A short guide to tactical voting in the BCP Council elections

Four years after its first election, Bournemouth, Christchurch and Poole Council (BCP) faces another day of reckoning on May 4, 2023. Since the 2019 poll that formed this new, unitary authority, BCP has had two administrations, three leaders, three votes of no confidence, racked up record debts, achieved national infamy, flirted with insolvency, and even attracted a public petition calling for its leaders to resign.

Much of the chaos revolved around BCP’s Conservative former leader Drew Mellor (you can read more about him here). But with his deputy Phil Broadhead now at the helm, and his Conservatives preparing to continue Mellor’s work, BCP voters face a tough question.

Do we want to go through all this again?

This article assumes that you don’t. It’s a simple guide for BCP residents who are interested in tactical voting. You can take or leave this advice; it’s up to you.

Why vote tactically?

After May, BCP Council will either be run by the same Conservative group or by a coalition of alternative parties. Long-suffering residents already know what a Conservative-run BCP Council looks like (see above).

What does the alternative look like? A Unity Alliance led BCP for the first difficult year, in a period distracted first by the establishment of a new council, and then by Covid and lockdown. But it didn’t have a big enough majority to survive the death of two councillors, and the Conservatives took advantage and seized power as soon as possible.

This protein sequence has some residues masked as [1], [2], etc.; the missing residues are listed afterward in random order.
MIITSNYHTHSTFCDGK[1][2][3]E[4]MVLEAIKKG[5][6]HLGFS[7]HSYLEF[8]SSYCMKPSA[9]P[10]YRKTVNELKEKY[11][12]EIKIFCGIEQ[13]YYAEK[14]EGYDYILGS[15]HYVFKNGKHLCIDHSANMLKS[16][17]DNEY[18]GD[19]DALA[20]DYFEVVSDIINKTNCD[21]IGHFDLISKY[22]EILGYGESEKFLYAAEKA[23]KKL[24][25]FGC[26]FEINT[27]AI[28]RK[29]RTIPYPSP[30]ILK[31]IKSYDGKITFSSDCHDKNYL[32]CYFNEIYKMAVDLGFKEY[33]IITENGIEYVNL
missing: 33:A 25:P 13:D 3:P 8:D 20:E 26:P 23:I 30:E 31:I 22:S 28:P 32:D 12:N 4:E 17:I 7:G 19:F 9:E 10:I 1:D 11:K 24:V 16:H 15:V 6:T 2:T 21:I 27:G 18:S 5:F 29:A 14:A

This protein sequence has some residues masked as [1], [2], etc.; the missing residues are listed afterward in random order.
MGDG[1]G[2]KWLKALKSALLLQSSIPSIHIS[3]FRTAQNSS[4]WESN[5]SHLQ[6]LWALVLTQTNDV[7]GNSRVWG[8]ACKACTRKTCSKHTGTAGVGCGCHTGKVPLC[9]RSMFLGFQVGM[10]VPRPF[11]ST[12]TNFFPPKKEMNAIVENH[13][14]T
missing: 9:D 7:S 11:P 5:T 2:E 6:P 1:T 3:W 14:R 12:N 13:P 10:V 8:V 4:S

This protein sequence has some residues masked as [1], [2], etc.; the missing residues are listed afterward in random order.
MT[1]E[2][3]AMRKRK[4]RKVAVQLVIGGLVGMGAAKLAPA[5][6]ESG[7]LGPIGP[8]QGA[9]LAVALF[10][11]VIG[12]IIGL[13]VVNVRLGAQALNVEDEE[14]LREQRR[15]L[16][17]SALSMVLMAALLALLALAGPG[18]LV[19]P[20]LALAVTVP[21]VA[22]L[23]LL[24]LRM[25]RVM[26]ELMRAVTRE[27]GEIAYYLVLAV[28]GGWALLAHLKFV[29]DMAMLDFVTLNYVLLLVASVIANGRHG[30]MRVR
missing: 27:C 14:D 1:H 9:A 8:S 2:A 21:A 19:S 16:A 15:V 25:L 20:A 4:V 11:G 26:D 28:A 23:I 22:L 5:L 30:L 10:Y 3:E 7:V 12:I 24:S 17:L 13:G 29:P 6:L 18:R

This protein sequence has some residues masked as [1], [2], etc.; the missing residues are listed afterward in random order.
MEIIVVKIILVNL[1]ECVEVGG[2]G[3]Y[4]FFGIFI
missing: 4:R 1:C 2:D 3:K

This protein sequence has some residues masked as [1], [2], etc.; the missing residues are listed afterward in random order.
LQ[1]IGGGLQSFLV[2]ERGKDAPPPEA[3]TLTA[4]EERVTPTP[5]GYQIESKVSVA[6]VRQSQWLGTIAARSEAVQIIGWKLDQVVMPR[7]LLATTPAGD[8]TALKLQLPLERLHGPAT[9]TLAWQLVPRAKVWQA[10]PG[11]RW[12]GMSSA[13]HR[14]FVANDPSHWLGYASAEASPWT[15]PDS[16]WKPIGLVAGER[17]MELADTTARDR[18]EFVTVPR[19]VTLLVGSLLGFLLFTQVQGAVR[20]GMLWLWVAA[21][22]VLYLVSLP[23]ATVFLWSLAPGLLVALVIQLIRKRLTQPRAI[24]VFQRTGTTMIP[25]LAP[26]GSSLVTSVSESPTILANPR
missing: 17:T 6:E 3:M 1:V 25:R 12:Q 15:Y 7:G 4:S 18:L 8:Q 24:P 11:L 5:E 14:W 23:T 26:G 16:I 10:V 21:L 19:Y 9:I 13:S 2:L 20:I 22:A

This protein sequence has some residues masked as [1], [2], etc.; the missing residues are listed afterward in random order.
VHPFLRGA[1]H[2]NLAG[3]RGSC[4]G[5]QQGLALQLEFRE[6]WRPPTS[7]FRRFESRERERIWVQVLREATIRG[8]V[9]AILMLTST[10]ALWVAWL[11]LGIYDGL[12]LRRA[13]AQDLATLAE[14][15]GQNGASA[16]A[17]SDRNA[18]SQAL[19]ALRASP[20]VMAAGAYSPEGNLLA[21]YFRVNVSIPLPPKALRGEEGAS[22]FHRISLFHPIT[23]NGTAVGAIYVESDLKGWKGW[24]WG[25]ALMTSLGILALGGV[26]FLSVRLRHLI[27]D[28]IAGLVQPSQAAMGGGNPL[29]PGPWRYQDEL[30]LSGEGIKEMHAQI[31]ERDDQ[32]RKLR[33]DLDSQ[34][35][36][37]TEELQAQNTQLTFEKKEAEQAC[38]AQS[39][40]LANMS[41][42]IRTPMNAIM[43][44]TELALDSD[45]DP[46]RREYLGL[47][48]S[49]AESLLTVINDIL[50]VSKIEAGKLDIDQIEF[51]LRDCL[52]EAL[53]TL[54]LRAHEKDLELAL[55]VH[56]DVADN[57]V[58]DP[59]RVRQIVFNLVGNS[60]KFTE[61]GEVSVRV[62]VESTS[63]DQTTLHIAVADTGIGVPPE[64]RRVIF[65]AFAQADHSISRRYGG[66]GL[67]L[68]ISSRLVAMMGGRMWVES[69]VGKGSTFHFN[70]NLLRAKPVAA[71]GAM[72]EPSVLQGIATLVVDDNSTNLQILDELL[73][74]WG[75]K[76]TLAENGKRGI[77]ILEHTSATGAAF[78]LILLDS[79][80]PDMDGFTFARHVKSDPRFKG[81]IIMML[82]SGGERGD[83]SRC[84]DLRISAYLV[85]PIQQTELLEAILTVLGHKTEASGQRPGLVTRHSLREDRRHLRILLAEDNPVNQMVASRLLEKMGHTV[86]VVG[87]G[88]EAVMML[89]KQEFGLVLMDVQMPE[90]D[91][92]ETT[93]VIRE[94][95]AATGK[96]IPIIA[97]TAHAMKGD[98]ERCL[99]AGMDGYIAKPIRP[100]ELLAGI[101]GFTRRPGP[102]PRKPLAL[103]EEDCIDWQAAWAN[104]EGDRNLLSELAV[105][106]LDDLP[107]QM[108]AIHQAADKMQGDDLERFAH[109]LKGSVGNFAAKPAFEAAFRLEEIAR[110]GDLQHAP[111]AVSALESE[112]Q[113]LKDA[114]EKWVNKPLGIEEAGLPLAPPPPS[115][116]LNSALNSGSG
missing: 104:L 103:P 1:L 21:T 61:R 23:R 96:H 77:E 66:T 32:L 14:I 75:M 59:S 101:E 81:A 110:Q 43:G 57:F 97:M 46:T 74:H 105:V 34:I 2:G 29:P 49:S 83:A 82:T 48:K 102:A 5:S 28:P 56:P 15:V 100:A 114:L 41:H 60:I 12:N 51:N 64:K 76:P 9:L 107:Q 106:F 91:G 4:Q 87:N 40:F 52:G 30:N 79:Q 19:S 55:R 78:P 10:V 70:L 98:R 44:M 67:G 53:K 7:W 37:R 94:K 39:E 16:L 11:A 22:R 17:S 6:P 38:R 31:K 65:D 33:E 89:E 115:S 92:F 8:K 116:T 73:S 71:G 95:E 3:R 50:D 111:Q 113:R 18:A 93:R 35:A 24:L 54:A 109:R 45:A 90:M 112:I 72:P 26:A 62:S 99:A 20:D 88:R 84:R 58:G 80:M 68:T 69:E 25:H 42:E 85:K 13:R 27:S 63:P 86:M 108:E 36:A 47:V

This means we don’t really know what the alternative would be like. But a coalition with a larger majority, with policies that actually reflect the needs of residents, and with more space and time to enact those policies, would surely do better than anything we’ve seen so far.

How to vote tactically [and DON’T FORGET YOUR PHOTO ID!]

There are 33 electoral wards within BCP. Each ward has its own candidates, across a range of parties and independents. Depending on which ward you’re in, you can choose either two or three candidates when you vote.

The full list is here.

Your mission (if you choose to accept it!) is to select whichever candidates can defeat the Conservatives. Remember these are local elections, not parliamentary elections, so in your ward the target candidates might be different from the party you usually vote for. BCP has a mixed electorate and every ward is different.

So, vote smart. Vote tactically. And vote for a better BCP.

Here are the recommendations.


There are five wards in the Christchurch area, which is dominated by the Christchurch Independents group.